Albastini Ace Ten Games

Albastini Ace Ten Games



Albastini is a point-trick game played in Tanzania, East Africa. The card order and values are similar to those in the Portuguese game Bisca, of which it may well be a remote descendant. The objective to take (or 'eat') valuable cards in tricks, and the player or team that takes the highest value of cards scores one or more victory points.

I would like to thank Augustino Mponzi for explaining this game to me.

Players and Cards

This game is normally played by 2, 3, 4 or 6 people. 4 or 6 players can play in teams of 2, partners sitting opposite, and 6 people can play in teams of 3, each player sitting between two opponents.

A standard international deck is used, from which all the 2's, 8's, 9's, 10's and Jokers are removed leaving a pack of 36 cards. The rank and values of the cards in each suit, in descending order from Ace (highest) to 3 (lowest) are as follows:

Ace11 points
Seven10 points
King4 points
Jack3 points
Queen2 points
Six0 points
Five0 points
Four0 points
Three0 points

Note that in each suit the Seven is the second highest card, higher than the King, and that the Jack is higher than the Queen. There are 120 points in the deck in total.

The deal and play are clockwise.

Deal and Bidding

The first dealer is chosen by any convenient method - typically the person hosting the game may deal first.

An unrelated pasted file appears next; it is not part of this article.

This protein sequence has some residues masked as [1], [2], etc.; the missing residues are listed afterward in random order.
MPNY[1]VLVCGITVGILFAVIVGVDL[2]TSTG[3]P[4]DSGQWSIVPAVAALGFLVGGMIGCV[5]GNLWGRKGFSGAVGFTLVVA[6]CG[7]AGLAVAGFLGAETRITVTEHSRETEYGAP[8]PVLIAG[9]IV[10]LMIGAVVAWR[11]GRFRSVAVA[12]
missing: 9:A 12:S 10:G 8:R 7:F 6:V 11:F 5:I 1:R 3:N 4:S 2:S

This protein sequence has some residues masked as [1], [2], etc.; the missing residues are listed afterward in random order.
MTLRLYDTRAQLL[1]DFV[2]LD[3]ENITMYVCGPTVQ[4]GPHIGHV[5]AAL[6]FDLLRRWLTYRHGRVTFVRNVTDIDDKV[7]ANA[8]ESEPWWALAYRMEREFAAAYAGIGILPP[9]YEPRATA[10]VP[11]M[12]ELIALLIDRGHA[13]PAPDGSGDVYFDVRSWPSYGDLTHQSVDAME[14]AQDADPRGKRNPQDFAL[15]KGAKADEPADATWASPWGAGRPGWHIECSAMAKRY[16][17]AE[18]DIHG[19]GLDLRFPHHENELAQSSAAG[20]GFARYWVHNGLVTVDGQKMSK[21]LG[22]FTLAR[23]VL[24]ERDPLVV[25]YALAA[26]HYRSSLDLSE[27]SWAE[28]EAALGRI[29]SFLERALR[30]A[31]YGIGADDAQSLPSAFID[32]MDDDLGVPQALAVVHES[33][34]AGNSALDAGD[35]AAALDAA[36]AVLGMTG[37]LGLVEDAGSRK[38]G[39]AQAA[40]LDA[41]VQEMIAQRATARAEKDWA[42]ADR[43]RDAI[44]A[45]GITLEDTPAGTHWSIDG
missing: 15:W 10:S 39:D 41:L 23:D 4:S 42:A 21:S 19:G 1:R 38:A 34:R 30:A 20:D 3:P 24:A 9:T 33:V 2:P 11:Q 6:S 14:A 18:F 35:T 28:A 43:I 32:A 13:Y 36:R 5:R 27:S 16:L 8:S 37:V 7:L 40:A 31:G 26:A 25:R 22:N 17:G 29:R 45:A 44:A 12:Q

Subsequently the winner of each deal or a member of the winning team deals the next hand. In a team game the members of the winning team agree among themselves who should deal next: ideally they will take turns. After a tied game with no winner, the same player who dealt the tied hand should also deal the next hand.

The dealer shuffles the deck, deals 5 cards to each player, and places the remainder of the deck face down on the table.

The trump suit will be determined by turning up one of the undealt cards, but before this happens the dealer's opponents have the opportunity to 'bid', which in this game means to guess the trump suit and offer a card of that suit to be exchanged with the trump indicator card if the guess is correct.


Beginning with the player to dealer's left, each opponent of the dealer in turn has the option to 'bid' by placing one card from their hand face up on the table. Each bid must be in a different suit.

When all the dealer's opponents have had a chance to bid if they wish, the dealer turns the top card of the undealt portion of the deck face up. The suit of this card is the trump suit.

If any player has 'bid' with a card of this suit, they must exchange their bid card for the trump indicator card, adding the trump indicator card to their hand and leaving their bid card face up on the table in its place. Players who bid in suits that do not match the trump suit take their bid cards back into their hands.

The dealer then slides the face up trump card (either the original trump indicator or the successful bid card) under the undealt deck, leaving the card partly exposed so that all players can see the trump suit.